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A Trusty Old-Time Friend: Why People Are Attached To Their Cars

Cars are beneficial as they make people’s lives easier by increasing the convenience of transportation from work, school, or vacations. Most of the time, people spend every day in their cars, and the duration becomes longer depending on the heaviness of traffic. A government analysis recorded that a majority of Australians travel for 90 minutes back-and-forth from work. Because of this considerable amount of time spent with cars, people tend to develop emotional attachments. A survey found that 70% of respondents feel a level of devotion to their cars. More than half of these respondents consider their vehicles as an “old friend.” The reasons for these are dependability and comfort.

Creating memories

People go through significant moments with the presence of their cars. It’s where they and their friends cramp into for road trips or even just driving around town. Maybe the owner picked up their one true love with this car on their first date. It’s the car that sent off their children to college. Thus, letting it go may be a challenge for some.

Humans’ attachment to material objects

In the hopes of making sense of this deep connection, Laura Bliss from CityLab cites that humans tend to become attached to material objects to compensate for the uncertainty of relationships between humans. As opposed to the fleeting loyalty and emotions of human beings, material objects stay with people until the person decides to let them go. Things, like vehicles, will not leave people on their own.

Overspending on major repairs

car repair This kind of relationship between the vehicle and the driver causes people to overspend on extreme repairs rather than buy a newer replacement. On average, the age of cars on the road in 2015 was 11.5 years old. This number goes to show that people are holding onto their vehicles longer, compared to the previous years. The extension of use is said to be caused by the recession, with more people encounter more financial challenges. Other reasons are the durability of old cars and the consistent increase in car prices in the modern market.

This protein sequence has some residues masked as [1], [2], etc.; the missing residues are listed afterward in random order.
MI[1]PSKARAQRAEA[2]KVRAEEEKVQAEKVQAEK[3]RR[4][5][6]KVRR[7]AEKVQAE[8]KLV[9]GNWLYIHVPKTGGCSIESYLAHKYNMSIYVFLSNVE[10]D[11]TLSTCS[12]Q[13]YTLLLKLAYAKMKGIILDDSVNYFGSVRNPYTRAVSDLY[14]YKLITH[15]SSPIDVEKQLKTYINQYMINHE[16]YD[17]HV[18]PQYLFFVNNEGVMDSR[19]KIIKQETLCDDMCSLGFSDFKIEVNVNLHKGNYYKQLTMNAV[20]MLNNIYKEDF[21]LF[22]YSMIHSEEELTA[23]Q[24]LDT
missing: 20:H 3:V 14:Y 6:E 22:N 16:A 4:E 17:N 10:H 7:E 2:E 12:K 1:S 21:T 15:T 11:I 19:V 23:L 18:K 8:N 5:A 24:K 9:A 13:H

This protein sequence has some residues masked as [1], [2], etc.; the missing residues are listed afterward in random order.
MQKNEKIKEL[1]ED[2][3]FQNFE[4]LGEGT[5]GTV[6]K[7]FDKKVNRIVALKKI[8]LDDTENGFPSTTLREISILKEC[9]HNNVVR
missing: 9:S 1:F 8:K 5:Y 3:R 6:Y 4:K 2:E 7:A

How will a new car save you?

Despite all these emotions, why should someone still get a new car? The following are reasons replacing an old car might be the smartest thing to do:
  • Safety
Modern vehicles are equipped with safety features, such as airbags and Anti-lock Braking System, in case of accidents. They also come with alarms and automatic locks to prevent robbery and to increase alertness.
  • Energy-efficiency
In 2014, cars can travel up to 25.5 miles per gallon—a significant increase from 20.8 miles in 2007. Hence, a new vehicle saves money for fuel and also helps the environment.
  • No more worries
Sometimes, an old can be unpredictable, and this is dangerous when driving alone at night or long distance. This risk can be eliminated with a newer car with a healthier engine. When looking for a replacement, it’s best to research on different choices. Asking help from Holden car dealers in New Zealand will significantly help with the process as they can present a wide variety of options.
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